The recent proliferation of useful Artificial Intelligence (“AI”) tools for tasks like text, image, music, and software code generation is all the rage. In the intellectual property sphere, one of the hottest topics surrounding the use of these AI tools is whether the works of art or inventions (including works of industrial design) created using these tools can still be considered the creation of the individual author or designer. This question is of critical importance because the U.S. copyright and patent laws are currently written in a way that require human creation to be eligible for protection.
In this author’s opinion, unless Congress steps in and amends the IP laws to allow for the blanket protectability of AI-created works—which seems highly doubtful—the courts will have to carefully craft eligibility tests for when the use of AI tools crosses some threshold beyond which the creation of a work or invention seems too disconnected from the input provided by a human to be eligible for protection.
Since U.S. copyright law can never protect a concept or idea, and only ever protects a specific expression of an idea, it seems impossible that the artistic output of, for example, a ChatGPT prompt along the lines of “create a poem about a boy and his dog” would ever be deemed protectable under U.S. copyright law. On the other hand, there likely are input prompts detailed enough such that the output created by such an AI tool would still legally be considered the creation of the human author of the input. After all, musicians, photographers, and countless other types of artists have used software tools for decades to modify their works, without any meaningful question arising about whether they remain the creator of the finished work.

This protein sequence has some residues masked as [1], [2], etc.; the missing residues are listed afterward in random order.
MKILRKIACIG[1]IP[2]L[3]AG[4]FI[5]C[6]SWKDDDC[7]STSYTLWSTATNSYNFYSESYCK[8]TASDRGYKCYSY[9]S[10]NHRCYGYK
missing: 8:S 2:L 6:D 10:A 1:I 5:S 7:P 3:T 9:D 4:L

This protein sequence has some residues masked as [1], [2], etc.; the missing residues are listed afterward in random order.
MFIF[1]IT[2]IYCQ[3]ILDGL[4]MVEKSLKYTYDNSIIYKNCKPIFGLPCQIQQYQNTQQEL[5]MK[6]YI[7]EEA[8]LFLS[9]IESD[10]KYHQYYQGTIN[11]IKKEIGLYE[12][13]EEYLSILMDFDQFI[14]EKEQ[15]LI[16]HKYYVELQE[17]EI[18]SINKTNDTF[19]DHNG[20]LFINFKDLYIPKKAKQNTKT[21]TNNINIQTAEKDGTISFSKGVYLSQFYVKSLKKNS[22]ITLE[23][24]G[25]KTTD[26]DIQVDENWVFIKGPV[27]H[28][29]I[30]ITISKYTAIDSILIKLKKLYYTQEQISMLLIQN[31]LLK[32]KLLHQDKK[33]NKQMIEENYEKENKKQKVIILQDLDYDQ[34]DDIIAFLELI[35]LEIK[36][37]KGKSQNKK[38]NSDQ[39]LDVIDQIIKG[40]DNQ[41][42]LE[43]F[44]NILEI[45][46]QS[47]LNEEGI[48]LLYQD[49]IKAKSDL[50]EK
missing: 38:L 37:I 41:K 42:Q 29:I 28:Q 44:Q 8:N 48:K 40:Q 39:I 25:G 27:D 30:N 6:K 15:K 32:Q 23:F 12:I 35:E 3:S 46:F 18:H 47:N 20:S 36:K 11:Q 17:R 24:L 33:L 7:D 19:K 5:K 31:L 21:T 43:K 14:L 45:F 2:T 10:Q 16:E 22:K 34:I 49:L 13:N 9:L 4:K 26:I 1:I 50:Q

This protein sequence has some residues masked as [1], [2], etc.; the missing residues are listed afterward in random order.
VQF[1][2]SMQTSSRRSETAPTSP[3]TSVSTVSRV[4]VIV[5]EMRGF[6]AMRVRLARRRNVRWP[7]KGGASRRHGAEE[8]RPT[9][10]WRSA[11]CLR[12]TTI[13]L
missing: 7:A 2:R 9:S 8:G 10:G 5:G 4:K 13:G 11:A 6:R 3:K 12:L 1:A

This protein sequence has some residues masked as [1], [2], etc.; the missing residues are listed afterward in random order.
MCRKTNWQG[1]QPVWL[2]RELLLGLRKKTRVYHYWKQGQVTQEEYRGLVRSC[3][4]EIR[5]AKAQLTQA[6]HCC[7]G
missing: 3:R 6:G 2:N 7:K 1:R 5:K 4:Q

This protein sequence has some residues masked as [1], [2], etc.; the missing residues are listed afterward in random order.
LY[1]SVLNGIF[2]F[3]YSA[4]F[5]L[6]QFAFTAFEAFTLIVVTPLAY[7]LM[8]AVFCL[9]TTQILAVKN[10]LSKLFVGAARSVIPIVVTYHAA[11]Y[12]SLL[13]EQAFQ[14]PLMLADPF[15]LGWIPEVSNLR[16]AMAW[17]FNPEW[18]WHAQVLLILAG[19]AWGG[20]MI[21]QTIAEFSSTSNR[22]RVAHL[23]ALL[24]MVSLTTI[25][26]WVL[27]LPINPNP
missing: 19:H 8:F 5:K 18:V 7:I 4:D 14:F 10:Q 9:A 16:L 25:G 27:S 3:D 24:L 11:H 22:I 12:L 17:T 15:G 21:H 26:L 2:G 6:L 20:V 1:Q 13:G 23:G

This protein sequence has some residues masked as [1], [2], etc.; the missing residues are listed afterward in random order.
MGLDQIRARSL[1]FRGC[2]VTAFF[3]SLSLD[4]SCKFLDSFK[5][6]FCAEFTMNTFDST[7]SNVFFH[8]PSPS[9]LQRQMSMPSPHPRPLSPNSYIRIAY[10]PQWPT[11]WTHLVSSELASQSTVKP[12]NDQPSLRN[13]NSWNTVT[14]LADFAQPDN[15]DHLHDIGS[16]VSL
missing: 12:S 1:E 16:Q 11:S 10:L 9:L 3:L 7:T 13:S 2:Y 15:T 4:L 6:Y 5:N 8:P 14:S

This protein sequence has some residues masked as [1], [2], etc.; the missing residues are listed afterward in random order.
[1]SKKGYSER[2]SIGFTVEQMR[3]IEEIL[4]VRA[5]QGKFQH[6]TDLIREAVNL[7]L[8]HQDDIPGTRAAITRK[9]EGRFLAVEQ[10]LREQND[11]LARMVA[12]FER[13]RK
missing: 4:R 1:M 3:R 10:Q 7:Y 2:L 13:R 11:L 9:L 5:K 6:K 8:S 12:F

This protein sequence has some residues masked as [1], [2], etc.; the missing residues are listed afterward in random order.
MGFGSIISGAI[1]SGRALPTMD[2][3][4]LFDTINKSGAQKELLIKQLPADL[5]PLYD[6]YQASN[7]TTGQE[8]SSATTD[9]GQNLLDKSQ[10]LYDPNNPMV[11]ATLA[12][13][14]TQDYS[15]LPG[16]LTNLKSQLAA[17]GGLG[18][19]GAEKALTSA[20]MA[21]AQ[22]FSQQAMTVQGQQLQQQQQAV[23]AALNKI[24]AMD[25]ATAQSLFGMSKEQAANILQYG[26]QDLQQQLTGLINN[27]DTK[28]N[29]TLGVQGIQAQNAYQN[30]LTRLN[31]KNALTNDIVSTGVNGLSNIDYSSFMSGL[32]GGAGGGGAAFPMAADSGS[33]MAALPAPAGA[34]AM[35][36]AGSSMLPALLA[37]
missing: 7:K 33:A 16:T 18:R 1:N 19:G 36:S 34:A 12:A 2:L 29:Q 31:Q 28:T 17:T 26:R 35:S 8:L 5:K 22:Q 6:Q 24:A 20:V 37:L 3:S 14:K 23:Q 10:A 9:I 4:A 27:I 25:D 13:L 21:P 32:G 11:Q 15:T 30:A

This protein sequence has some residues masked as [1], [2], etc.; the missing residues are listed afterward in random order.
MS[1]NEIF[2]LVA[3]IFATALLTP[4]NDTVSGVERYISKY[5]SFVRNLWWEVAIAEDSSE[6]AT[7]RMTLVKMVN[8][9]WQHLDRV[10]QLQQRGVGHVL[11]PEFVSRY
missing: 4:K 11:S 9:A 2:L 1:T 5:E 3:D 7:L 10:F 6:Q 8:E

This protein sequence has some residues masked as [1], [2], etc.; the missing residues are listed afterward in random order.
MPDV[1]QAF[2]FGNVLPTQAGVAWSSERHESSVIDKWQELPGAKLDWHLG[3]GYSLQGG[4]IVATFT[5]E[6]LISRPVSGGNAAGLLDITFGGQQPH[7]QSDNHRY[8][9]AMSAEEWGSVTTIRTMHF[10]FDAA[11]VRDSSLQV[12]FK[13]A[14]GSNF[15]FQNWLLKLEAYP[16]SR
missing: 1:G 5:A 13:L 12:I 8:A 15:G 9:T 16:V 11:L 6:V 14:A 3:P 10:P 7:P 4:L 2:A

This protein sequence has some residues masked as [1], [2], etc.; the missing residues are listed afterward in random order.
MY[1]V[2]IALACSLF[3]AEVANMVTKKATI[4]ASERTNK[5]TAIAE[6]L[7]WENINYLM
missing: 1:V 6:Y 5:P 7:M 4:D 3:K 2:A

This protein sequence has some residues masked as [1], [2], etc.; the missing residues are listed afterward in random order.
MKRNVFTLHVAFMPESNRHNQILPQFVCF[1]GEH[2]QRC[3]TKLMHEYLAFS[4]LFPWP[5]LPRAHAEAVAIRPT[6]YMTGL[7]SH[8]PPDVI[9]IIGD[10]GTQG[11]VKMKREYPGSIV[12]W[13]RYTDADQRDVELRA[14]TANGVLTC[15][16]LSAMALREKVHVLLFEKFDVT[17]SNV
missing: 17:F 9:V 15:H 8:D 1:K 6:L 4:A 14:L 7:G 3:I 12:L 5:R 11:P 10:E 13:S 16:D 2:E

The picture in trademark law is different, however, since it is the source identification function that ties a symbol such as a logo or design mark to a particular party’s good or services—not how such a symbol was initially created—that is legally important. Thus, there appear to be little-to-no hurdles for the protection of AI-created works as trademarks (beyond the threshold one of determining and resolving whether someone else might initially hold a copyright in the artwork that constitutes such a logo or design mark).
The Quarles design rights legal team is nationally-recognized for its extensive knowledge and practice experience in this complex and important field. For questions about this article or on how to incorporate design-related legal rights into your intellectual property portfolio, please contact the author(s) of this post directly or send a message to the team via our Contact page.